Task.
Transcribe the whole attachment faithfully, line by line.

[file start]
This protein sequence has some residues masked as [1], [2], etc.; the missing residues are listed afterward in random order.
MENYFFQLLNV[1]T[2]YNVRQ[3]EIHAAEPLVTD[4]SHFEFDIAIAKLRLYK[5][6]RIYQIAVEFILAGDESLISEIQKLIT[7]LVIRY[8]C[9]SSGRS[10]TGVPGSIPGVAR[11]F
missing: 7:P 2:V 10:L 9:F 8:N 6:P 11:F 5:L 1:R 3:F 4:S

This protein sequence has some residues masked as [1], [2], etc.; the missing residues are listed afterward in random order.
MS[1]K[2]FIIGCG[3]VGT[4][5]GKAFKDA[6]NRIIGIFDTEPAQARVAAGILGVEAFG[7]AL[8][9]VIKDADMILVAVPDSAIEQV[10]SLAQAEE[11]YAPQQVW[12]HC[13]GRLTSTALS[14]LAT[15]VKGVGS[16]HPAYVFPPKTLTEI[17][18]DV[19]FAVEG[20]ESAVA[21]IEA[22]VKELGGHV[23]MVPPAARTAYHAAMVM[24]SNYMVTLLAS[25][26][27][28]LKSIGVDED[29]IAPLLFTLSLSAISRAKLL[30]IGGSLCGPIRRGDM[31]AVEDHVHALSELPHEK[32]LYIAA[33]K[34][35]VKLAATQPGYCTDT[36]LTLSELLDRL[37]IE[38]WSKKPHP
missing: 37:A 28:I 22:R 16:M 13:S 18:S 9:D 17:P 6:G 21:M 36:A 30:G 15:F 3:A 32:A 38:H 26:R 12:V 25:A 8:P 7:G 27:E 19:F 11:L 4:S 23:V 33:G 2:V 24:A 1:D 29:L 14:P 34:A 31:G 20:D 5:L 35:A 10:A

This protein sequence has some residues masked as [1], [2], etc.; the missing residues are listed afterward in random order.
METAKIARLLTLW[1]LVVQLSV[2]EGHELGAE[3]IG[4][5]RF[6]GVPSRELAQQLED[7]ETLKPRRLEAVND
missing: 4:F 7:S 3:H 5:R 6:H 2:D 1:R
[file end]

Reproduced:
This protein sequence has some residues masked as [1], [2], etc.; the missing residues are listed afterward in random order.
MENYFFQLLNV[1]T[2]YNVRQ[3]EIHAAEPLVTD[4]SHFEFDIAIAKLRLYK[5][6]RIYQIAVEFILAGDESLISEIQKLIT[7]LVIRY[8]C[9]SSGRS[10]TGVPGSIPGVAR[11]F
missing: 7:P 2:V 10:L 9:F 8:N 6:P 11:F 5:L 1:R 3:F 4:S

This protein sequence has some residues masked as [1], [2], etc.; the missing residues are listed afterward in random order.
MS[1]K[2]FIIGCG[3]VGT[4][5]GKAFKDA[6]NRIIGIFDTEPAQARVAAGILGVEAFG[7]AL[8][9]VIKDADMILVAVPDSAIEQV[10]SLAQAEE[11]YAPQQVW[12]HC[13]GRLTSTALS[14]LAT[15]VKGVGS[16]HPAYVFPPKTLTEI[17][18]DV[19]FAVEG[20]ESAVA[21]IEA[22]VKELGGHV[23]MVPPAARTAYHAAMVM[24]SNYMVTLLAS[25][26][27][28]LKSIGVDED[29]IAPLLFTLSLSAISRAKLL[30]IGGSLCGPIRRGDM[31]AVEDHVHALSELPHEK[32]LYIAA[33]K[34][35]VKLAATQPGYCTDT[36]LTLSELLDRL[37]IE[38]WSKKPHP
missing: 37:A 28:I 22:R 16:M 13:S 18:S 9:D 17:P 6:G 21:M 36:A 30:G 15:F 3:A 32:A 38:H 26:R 12:V 25:A 8:P 7:G 27:E 19:F 11:L 4:S 23:V 33:G 2:V 24:A 1:D 29:L 14:P 34:A 31:G 20:D 5:L 35:A 10:A

This protein sequence has some residues masked as [1], [2], etc.; the missing residues are listed afterward in random order.
METAKIARLLTLW[1]LVVQLSV[2]EGHELGAE[3]IG[4][5]RF[6]GVPSRELAQQLED[7]ETLKPRRLEAVND
missing: 4:F 7:S 3:H 5:R 6:H 2:D 1:R